Quantitative analysis of sperm rheotaxis using a microfluidic device
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Quite puzzling issue in biology is how sperm cells are selected naturally where human sperm has to maintain a correct swimming behavior during the various stages of reproduction process. In nature, sperm has to compete a long journey from cervix to oocyte to stand a chance for fertilization. Although various guidance mechanisms such as chemical and thermal gradients are proposed previously, these mechanisms may only be relevant as sperm reaches very close to the oocyte. Rheotaxis, a phenomenon where sperm cells swim against the flow direction, is possibly the long-range sperm guidance mechanism for successful fertilization. A little is known quantitatively about how flow shear effects may help guide human sperm cells over long distances. Here, we have developed microfluidic devices to quantitatively investigate sperm rheotaxis at various physiological flow conditions. We observed that at certain flow rates sperm actively orient and swim against the flow. Sperm that exhibit positive rheotaxis show better motility and velocity than the control (no-flow condition), however, rheotaxis does not select sperm based on hyaluronic acid (HA) binding potential and morphology. Morphology and HA binding potential may not be a significant factor in sperm transport in natural sperm selection.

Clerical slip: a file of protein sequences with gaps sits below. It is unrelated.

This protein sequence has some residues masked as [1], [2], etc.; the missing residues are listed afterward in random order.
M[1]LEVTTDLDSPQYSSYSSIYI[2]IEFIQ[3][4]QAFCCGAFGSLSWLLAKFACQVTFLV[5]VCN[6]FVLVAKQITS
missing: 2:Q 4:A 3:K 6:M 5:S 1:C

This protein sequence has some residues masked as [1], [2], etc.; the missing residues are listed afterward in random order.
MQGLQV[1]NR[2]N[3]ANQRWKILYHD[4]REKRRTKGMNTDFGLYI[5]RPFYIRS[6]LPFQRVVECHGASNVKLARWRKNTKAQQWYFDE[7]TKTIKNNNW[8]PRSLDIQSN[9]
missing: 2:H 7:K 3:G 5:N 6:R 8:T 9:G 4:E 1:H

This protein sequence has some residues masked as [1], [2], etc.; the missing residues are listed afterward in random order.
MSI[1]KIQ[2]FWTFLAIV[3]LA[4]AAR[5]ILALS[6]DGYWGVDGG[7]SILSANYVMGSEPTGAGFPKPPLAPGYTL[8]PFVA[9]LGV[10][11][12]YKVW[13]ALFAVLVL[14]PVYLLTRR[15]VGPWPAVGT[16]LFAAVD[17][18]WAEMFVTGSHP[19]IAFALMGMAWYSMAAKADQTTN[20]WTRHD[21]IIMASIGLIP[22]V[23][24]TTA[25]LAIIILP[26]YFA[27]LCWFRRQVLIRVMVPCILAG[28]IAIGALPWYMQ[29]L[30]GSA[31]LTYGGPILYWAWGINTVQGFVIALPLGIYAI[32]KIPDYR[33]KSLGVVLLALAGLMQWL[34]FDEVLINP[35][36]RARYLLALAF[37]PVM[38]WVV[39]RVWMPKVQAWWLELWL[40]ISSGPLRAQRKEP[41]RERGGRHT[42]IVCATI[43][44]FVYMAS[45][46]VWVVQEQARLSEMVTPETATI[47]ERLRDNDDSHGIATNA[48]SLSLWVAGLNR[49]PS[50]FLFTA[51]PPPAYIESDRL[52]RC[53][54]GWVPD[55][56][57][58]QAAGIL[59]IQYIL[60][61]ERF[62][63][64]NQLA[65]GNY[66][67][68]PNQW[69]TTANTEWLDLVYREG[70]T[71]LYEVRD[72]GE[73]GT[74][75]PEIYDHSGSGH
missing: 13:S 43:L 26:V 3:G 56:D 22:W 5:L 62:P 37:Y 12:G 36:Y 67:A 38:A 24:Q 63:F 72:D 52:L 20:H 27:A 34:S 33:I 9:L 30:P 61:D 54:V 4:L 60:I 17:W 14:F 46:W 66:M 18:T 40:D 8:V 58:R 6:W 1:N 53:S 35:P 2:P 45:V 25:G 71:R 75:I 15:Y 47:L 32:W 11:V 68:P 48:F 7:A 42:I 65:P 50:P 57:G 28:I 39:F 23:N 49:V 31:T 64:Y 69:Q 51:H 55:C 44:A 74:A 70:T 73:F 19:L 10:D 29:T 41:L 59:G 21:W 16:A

KeywordsMicrofluidics Sperm selection Advanced reproductive technology (ART) In vitro fertilization
We acknowledge research support from Fertility and Genetics Plantation, FL, Cryos International USA, Institute for Sensing and Embedded Networking Systems Engineering (I-SENSE) Research Initiative Award, FAU Faculty Mentoring Award, Humanity in Science Award, and a start-up research support from College of Engineering and Computer Science, Florida Atlantic University, Boca Raton, FL.
Compliance with ethical standards
Conflict of interest
The authors declare no competing interests.
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